1) UK govt. fails to block sale of North Sea oil & gas assets to Russian investors
The Journal’s Selina Williams reports that UK government concerns over the sale of a group of North Sea oil and gas fields by German firm RWE to Russian investor Mikhail Fridman have failed to stop it going ahead today.
The $5.6bn deal is also likely to see former BP executive Lord Browne take the role of executive chairman of the new Russian-backed energy investment outfit, L1 energy.
The British government has raised concerns about the deal because Mr Fridman may well be covered by future sanctions on Moscow. Energy Secretary Ed Davey suggested he may be “minded to require” the Russian’s sell off the UK fields whilst RWE said it reserved the right to challenge any UK decision.
2) Glencore, China face problems with coal over-supply & falling prices
Scott Patterson (WSJ again) looks ahead to global commodity and mining giant Glencore’s results on Tuesday and predicts their huge 2013 investment in coal group Xstrata (aka largest mining deal ever) is looking decidedly peaky.
The coal price has fallen by 25% since then, Glencore’s market value has fallen 10% and it’s had to write off around $7.5bn in largely Xstrata assets.
Part of the problem is a decline in coal demand from China. The Telegraph’s Andrew Critchlow examines the problem arguing it could go beyond Glencore creating a global risk of “stranded assets” in coal stocks.
On Energydesk energy analyst Lauri Myllyvirta argues it’s even a problem in China itself, where the rampant construction of coal plants combined with declining coal use is at risk of creating a bubble in the sector.
The news comes as a group of UK campaigning organisations – including Greenpeace – wrote to the three main party leaders urging them to specify when and how they plan to phase out coal. It comes after all three parties made a joint commitment to end coal use for power generation.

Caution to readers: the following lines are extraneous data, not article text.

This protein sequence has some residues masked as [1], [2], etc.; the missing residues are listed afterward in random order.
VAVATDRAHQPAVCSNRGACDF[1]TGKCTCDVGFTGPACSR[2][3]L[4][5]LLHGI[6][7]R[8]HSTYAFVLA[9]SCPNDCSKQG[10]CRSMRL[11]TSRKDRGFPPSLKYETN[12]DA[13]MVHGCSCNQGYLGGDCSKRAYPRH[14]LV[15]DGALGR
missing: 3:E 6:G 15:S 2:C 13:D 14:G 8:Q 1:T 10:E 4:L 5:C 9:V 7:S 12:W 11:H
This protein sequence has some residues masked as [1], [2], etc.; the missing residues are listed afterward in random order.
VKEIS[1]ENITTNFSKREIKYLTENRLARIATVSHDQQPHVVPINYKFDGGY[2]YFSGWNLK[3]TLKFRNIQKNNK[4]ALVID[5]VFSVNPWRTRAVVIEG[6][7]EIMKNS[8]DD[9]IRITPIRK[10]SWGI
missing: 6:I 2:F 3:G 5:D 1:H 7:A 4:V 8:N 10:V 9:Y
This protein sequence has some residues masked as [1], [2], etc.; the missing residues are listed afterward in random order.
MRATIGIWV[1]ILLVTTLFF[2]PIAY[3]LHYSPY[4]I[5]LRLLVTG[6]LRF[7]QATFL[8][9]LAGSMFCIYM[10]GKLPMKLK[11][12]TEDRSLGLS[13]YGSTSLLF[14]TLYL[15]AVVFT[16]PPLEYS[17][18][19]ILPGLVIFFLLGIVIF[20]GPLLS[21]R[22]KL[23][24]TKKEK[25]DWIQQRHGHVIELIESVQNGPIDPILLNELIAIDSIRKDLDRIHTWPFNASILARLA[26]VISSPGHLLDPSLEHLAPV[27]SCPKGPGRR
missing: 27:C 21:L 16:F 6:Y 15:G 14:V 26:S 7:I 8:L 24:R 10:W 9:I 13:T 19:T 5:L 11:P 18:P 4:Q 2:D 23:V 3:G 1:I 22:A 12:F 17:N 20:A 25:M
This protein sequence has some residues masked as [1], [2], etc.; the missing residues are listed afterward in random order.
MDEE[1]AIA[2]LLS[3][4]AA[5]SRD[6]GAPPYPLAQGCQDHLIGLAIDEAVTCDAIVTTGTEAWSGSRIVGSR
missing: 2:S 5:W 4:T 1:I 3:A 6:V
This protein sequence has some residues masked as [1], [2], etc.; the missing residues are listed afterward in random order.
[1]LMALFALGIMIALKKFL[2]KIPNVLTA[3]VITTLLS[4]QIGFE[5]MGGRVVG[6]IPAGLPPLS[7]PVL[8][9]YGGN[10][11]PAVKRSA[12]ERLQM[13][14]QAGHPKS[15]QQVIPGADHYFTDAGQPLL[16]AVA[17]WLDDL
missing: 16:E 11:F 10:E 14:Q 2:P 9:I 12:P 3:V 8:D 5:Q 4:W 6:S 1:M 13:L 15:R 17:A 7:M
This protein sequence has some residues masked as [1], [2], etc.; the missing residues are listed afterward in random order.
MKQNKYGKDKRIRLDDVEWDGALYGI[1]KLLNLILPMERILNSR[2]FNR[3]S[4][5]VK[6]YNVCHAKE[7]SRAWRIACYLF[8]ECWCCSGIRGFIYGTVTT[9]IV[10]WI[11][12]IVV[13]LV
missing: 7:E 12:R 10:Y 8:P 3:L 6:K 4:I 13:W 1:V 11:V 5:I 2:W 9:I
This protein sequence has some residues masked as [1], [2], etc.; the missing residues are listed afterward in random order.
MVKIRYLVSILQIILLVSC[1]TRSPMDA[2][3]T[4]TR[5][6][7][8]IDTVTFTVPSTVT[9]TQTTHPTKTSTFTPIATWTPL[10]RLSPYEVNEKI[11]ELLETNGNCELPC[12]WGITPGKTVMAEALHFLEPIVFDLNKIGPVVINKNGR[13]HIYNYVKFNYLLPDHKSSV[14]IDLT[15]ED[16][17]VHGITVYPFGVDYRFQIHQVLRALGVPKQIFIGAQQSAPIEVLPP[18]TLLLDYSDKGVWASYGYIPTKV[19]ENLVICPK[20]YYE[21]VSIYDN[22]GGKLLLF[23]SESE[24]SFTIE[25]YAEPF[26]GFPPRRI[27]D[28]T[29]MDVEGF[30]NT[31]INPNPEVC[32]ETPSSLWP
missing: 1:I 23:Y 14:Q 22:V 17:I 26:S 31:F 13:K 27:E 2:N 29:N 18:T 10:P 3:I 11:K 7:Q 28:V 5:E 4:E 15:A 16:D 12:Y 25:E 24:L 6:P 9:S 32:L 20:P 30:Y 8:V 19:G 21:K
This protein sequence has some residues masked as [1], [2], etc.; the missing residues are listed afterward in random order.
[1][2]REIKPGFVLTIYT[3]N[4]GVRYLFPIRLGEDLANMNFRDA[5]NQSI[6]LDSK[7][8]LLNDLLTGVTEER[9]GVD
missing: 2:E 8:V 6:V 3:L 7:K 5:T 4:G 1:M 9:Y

3) UK slips in clean energy league table amidst subsidy scheme confusion
The Telegraph’s Alan Tovey reports that a “lack of clarity” in energy policy has hit the UK’s place in a “renewable energy attractiveness” league table compiled by accountants Ernst and Young
It comes after the government’s first attempt to auction clean energy subsidies through its contracts for difference scheme apparently led to firms winning at costs which made building the projects impossible.
“The CfD regime as it stands does raise some questions. The very slow passage of market reform and the late introduction of the CfD regime has made it very difficult for developers to sanction investment in new projects,” said EY’s Ben Warren.
In other news
– Plans for world’s first lagoon power plants unveiled in the UK – reports the BBC’s Roger Harrabin. The plans, widely trailed, could generate 8% of the UK’s power for around £12bn: “I can’t make a decision on this yet because discussions are ongoing. But I’m very excited by the prospect of tidal power,” said energy secretary Ed Davey.
– Labour could build more power plants in Scotland, reports The Times’ Hamish Macdonnell.
– The price of oil fell after the first monthly gain since June as Saudi Arabia stepped up production, lifting OPEC’s output beyond its collective quota for a ninth month – reports Bloomberg’s Ben Sharples.